Wolf Dieter Bihl is a famous Austrian historian, with a number of published works on Austria-Hungary and the First World War. In this clip, he is touching upon two important issues pertaining to the history of the Armenian Genocide. The first is his assertion that representatives of the allies of the Ottoman Empire during the war, i.e. that other Central Powers, and Germany and Austria-Hungary in particular, reported extensively in their internal, confidential correspondence that what the Young Turk government was up to was actually a determined attempt to exterminate the Armenian race.
Friday, April 17, 2015
This brief clip reveals a number of significant points about the early stage of the Armenian Genocide (spring-summer 1915) in many areas. The first is that although one reads in memoirs and accounts of Armenians who were expecting “something bad to happen,” many, if not most, Armenian villagers believed that they were going to be relocated in a peaceful manner.
Monday, April 20, 2015
Mihran Andonian is describing an experience that was common during the Armenian Genocide.  Some Armenian mothers, certain that they would not survive the death marches into the desert, let their children be taken by Muslims (Turks, Arabs, Kurds), hoping to guarantee survival. Other Armenian mothers on the caravans died while still with their children leaving these orphans to fend for themselves. Indeed, thousands of Armenian children were left homeless by the end of World War I and were either taken in by locals or rounded up by missionaries and brought to orphanages.
Tuesday, April 21, 2015
“Get angry about it”, the conclusion of this clip, presents one of Israel Charny’s most important messages.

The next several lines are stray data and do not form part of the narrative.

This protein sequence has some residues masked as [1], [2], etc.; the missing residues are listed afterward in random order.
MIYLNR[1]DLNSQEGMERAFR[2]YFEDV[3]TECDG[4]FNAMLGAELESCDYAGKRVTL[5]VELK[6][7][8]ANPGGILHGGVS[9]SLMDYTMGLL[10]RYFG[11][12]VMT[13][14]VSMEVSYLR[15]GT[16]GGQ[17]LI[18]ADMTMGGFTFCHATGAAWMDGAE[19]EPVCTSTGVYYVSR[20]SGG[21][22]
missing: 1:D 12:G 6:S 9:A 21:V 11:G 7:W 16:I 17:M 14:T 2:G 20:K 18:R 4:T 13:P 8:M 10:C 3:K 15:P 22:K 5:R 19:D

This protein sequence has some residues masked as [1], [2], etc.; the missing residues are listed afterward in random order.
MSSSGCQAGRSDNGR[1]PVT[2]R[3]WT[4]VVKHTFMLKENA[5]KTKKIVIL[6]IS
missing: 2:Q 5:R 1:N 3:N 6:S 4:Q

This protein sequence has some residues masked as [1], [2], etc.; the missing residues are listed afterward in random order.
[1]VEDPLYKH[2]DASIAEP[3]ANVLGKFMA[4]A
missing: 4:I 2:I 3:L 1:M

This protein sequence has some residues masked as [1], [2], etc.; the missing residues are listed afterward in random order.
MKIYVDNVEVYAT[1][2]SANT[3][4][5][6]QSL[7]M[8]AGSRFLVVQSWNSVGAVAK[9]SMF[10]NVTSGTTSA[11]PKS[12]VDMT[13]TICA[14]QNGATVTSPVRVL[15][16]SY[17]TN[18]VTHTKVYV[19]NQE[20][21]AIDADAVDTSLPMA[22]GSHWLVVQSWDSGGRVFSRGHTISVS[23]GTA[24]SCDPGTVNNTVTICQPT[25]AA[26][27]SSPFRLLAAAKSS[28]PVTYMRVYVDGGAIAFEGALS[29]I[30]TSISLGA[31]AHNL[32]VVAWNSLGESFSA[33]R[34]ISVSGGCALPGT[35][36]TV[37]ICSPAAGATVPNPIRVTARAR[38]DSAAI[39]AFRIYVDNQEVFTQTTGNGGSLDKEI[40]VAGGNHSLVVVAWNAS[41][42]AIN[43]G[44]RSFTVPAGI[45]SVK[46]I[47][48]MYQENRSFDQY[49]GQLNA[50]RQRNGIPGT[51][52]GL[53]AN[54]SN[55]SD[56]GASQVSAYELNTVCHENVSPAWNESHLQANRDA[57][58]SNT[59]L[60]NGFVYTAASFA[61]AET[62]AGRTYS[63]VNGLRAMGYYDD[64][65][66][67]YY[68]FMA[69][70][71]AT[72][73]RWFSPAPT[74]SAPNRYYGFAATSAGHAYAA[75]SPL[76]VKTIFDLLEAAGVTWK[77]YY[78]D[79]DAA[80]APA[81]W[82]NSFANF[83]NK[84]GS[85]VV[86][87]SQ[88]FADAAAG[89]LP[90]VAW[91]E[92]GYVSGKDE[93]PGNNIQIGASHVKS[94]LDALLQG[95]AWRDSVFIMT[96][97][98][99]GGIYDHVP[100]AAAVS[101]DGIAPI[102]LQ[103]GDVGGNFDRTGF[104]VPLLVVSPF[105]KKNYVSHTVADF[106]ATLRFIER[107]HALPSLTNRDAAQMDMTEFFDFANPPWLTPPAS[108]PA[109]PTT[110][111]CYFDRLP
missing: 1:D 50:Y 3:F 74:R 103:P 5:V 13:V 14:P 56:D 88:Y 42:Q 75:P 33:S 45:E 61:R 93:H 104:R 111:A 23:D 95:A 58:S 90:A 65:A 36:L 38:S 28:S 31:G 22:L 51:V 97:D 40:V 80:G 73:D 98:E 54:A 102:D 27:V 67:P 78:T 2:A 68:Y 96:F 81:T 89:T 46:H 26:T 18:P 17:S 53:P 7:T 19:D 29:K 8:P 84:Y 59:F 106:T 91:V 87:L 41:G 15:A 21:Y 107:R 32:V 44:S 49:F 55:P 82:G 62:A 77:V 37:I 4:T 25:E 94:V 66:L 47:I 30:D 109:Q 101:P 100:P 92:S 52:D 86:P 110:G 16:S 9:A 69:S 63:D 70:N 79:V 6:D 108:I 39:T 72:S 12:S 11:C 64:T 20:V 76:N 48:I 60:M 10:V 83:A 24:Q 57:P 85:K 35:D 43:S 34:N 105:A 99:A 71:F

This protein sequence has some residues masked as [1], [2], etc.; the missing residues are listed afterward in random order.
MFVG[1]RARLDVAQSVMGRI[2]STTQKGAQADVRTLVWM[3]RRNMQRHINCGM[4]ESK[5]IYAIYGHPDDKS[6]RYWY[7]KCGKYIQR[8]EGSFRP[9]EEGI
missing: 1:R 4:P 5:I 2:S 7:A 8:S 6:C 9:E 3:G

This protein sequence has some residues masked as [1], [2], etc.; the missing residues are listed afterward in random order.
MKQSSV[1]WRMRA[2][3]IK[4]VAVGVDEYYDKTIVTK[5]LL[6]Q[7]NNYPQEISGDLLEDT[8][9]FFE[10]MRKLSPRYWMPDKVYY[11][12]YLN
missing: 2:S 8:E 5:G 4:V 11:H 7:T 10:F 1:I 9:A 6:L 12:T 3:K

Friday, April 24, 2015
In this brief clip Father Krikor Guerguerian is faced with a theological question that has challenged many survivors of the Armenian Genocide. The perpetrator confesses to him that he killed his father, three brothers and confiscated their house and garden and asks Guerguerian for forgiveness.
Friday, April 24, 2015
In this short clip Harry Kurkjian recalls Armenians who were about to be killed crying out in despair, “Where are you God?”  “Why are you punishing us?”  As the first nation to convert to Christianity in 301 AD, the events of 1915 raised a fundamental theological problem for Armenians.  If God is good and all-powerful, why was he not intervening on their behalf?  The problem of theodicy, as theologians refer to it, is an issue that surfaces in nearly every genocide, driving some people to completely abandon faith in God.  Indeed, the “God is Dead” movement arose after the Holocaust as Jewis
Friday, April 24, 2015
In some ways, the one minute we spend with Elsie Hagopian Taft – 56 seconds, to be precise – is a wrenching primer on the Armenian Genocide. It is a poignant and powerful evocation of an innermost ring of Dante’s inferno, and a courageous explanation of why the Armenian Genocide matters today.
Friday, September 20, 2013